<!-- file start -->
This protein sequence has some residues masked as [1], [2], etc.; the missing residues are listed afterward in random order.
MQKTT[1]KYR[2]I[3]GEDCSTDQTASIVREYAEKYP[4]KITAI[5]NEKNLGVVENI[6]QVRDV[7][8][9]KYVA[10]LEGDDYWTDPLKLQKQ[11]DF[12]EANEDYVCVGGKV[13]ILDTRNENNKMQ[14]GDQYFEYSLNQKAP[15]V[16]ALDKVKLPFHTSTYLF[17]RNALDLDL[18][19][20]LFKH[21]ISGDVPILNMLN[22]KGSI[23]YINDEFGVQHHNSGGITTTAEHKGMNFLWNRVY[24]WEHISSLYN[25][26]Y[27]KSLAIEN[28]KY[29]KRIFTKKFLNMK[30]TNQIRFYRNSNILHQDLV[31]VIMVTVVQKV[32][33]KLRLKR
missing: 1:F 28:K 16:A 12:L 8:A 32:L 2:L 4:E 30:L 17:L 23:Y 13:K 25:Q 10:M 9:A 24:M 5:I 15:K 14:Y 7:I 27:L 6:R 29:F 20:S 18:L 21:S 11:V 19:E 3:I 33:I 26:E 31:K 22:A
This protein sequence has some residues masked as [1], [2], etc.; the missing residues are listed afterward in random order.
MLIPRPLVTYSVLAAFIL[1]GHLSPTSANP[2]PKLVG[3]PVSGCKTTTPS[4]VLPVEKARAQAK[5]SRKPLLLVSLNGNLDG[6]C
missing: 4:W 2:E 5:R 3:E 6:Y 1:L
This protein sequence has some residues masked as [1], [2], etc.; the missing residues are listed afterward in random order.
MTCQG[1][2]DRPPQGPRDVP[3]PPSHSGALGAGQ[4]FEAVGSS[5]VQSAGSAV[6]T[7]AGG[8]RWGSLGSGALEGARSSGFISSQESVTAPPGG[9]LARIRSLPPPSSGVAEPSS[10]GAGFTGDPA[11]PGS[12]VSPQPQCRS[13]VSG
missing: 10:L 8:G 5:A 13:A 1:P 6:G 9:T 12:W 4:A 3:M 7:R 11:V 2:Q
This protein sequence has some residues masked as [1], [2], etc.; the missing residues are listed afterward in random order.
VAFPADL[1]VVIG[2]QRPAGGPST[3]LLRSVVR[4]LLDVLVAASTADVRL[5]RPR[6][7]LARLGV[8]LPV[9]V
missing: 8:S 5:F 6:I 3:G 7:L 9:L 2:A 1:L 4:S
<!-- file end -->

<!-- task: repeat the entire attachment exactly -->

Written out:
This protein sequence has some residues masked as [1], [2], etc.; the missing residues are listed afterward in random order.
MQKTT[1]KYR[2]I[3]GEDCSTDQTASIVREYAEKYP[4]KITAI[5]NEKNLGVVENI[6]QVRDV[7][8][9]KYVA[10]LEGDDYWTDPLKLQKQ[11]DF[12]EANEDYVCVGGKV[13]ILDTRNENNKMQ[14]GDQYFEYSLNQKAP[15]V[16]ALDKVKLPFHTSTYLF[17]RNALDLDL[18][19][20]LFKH[21]ISGDVPILNMLN[22]KGSI[23]YINDEFGVQHHNSGGITTTAEHKGMNFLWNRVY[24]WEHISSLYN[25][26]Y[27]KSLAIEN[28]KY[29]KRIFTKKFLNMK[30]TNQIRFYRNSNILHQDLV[31]VIMVTVVQKV[32][33]KLRLKR
missing: 1:F 28:K 16:A 12:L 8:A 32:L 2:L 4:E 30:L 17:L 23:Y 13:K 25:Q 10:M 9:A 24:M 5:I 15:K 14:Y 7:I 27:L 6:R 29:F 20:S 18:L 21:S 11:V 19:E 3:I 33:I 26:E 31:K 22:A
This protein sequence has some residues masked as [1], [2], etc.; the missing residues are listed afterward in random order.
MLIPRPLVTYSVLAAFIL[1]GHLSPTSANP[2]PKLVG[3]PVSGCKTTTPS[4]VLPVEKARAQAK[5]SRKPLLLVSLNGNLDG[6]C
missing: 4:W 2:E 5:R 3:E 6:Y 1:L
This protein sequence has some residues masked as [1], [2], etc.; the missing residues are listed afterward in random order.
MTCQG[1][2]DRPPQGPRDVP[3]PPSHSGALGAGQ[4]FEAVGSS[5]VQSAGSAV[6]T[7]AGG[8]RWGSLGSGALEGARSSGFISSQESVTAPPGG[9]LARIRSLPPPSSGVAEPSS[10]GAGFTGDPA[11]PGS[12]VSPQPQCRS[13]VSG
missing: 10:L 8:G 5:A 13:A 1:P 6:G 9:T 12:W 4:A 3:M 7:R 11:V 2:Q
This protein sequence has some residues masked as [1], [2], etc.; the missing residues are listed afterward in random order.
VAFPADL[1]VVIG[2]QRPAGGPST[3]LLRSVVR[4]LLDVLVAASTADVRL[5]RPR[6][7]LARLGV[8]LPV[9]V
missing: 8:S 5:F 6:I 3:G 7:L 9:L 2:A 1:L 4:S